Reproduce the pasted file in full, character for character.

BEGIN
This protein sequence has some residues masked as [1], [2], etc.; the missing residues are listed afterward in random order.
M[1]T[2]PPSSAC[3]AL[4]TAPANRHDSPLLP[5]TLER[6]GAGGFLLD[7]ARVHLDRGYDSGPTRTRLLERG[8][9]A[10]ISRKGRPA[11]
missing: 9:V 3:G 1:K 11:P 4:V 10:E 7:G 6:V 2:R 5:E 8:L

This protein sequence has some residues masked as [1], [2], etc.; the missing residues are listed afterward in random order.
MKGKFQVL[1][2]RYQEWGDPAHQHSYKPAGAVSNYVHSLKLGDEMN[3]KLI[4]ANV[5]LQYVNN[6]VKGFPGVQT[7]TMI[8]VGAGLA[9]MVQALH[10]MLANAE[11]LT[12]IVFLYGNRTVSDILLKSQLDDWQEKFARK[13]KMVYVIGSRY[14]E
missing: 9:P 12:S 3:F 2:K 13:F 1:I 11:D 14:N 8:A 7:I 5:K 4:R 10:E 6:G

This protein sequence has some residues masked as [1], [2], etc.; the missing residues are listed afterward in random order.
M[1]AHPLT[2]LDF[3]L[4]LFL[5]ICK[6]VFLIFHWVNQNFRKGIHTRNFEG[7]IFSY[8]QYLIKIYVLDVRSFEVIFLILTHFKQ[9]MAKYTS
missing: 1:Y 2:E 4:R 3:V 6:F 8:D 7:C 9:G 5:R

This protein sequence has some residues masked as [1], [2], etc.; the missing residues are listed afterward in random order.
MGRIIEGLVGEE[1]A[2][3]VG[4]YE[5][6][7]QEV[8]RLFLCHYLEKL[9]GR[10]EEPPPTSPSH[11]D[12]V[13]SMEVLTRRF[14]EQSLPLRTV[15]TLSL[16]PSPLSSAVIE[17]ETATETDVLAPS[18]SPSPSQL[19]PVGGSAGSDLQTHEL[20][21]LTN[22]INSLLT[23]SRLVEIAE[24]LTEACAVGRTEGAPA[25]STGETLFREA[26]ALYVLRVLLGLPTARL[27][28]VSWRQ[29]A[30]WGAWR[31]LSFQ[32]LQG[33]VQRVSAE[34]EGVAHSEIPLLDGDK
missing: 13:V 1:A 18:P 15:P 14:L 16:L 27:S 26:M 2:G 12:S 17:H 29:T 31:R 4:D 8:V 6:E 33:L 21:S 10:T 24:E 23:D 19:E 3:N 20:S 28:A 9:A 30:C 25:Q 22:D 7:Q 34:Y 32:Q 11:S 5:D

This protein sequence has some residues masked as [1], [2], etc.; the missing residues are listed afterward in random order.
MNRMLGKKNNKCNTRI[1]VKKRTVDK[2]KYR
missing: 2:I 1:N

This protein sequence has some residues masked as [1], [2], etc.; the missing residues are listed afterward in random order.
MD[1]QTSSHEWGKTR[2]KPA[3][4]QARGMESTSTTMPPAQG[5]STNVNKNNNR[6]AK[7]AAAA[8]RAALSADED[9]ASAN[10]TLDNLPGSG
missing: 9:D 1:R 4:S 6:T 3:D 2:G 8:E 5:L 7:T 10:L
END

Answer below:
This protein sequence has some residues masked as [1], [2], etc.; the missing residues are listed afterward in random order.
M[1]T[2]PPSSAC[3]AL[4]TAPANRHDSPLLP[5]TLER[6]GAGGFLLD[7]ARVHLDRGYDSGPTRTRLLERG[8][9]A[10]ISRKGRPA[11]
missing: 9:V 3:G 1:K 11:P 4:V 10:E 7:G 6:V 2:R 5:E 8:L

This protein sequence has some residues masked as [1], [2], etc.; the missing residues are listed afterward in random order.
MKGKFQVL[1][2]RYQEWGDPAHQHSYKPAGAVSNYVHSLKLGDEMN[3]KLI[4]ANV[5]LQYVNN[6]VKGFPGVQT[7]TMI[8]VGAGLA[9]MVQALH[10]MLANAE[11]LT[12]IVFLYGNRTVSDILLKSQLDDWQEKFARK[13]KMVYVIGSRY[14]E
missing: 9:P 12:S 3:F 2:K 13:F 1:I 11:D 14:N 8:A 7:I 5:K 4:R 10:E 6:G

This protein sequence has some residues masked as [1], [2], etc.; the missing residues are listed afterward in random order.
M[1]AHPLT[2]LDF[3]L[4]LFL[5]ICK[6]VFLIFHWVNQNFRKGIHTRNFEG[7]IFSY[8]QYLIKIYVLDVRSFEVIFLILTHFKQ[9]MAKYTS
missing: 1:Y 2:E 4:R 3:V 6:F 8:D 7:C 9:G 5:R

This protein sequence has some residues masked as [1], [2], etc.; the missing residues are listed afterward in random order.
MGRIIEGLVGEE[1]A[2][3]VG[4]YE[5][6][7]QEV[8]RLFLCHYLEKL[9]GR[10]EEPPPTSPSH[11]D[12]V[13]SMEVLTRRF[14]EQSLPLRTV[15]TLSL[16]PSPLSSAVIE[17]ETATETDVLAPS[18]SPSPSQL[19]PVGGSAGSDLQTHEL[20][21]LTN[22]INSLLT[23]SRLVEIAE[24]LTEACAVGRTEGAPA[25]STGETLFREA[26]ALYVLRVLLGLPTARL[27][28]VSWRQ[29]A[30]WGAWR[31]LSFQ[32]LQG[33]VQRVSAE[34]EGVAHSEIPLLDGDK
missing: 13:V 1:A 18:P 15:P 14:L 16:L 27:S 26:M 2:G 12:S 17:H 29:T 31:R 4:D 8:V 6:E 33:L 21:S 10:T 24:E 23:D 19:E 3:N 20:S 28:A 9:A 30:C 25:Q 22:D 7:Q 34:Y 32:Q 11:S 5:D

This protein sequence has some residues masked as [1], [2], etc.; the missing residues are listed afterward in random order.
MNRMLGKKNNKCNTRI[1]VKKRTVDK[2]KYR
missing: 2:I 1:N

This protein sequence has some residues masked as [1], [2], etc.; the missing residues are listed afterward in random order.
MD[1]QTSSHEWGKTR[2]KPA[3][4]QARGMESTSTTMPPAQG[5]STNVNKNNNR[6]AK[7]AAAA[8]RAALSADED[9]ASAN[10]TLDNLPGSG
missing: 9:D 1:R 4:S 6:T 3:D 2:G 8:E 5:L 7:T 10:L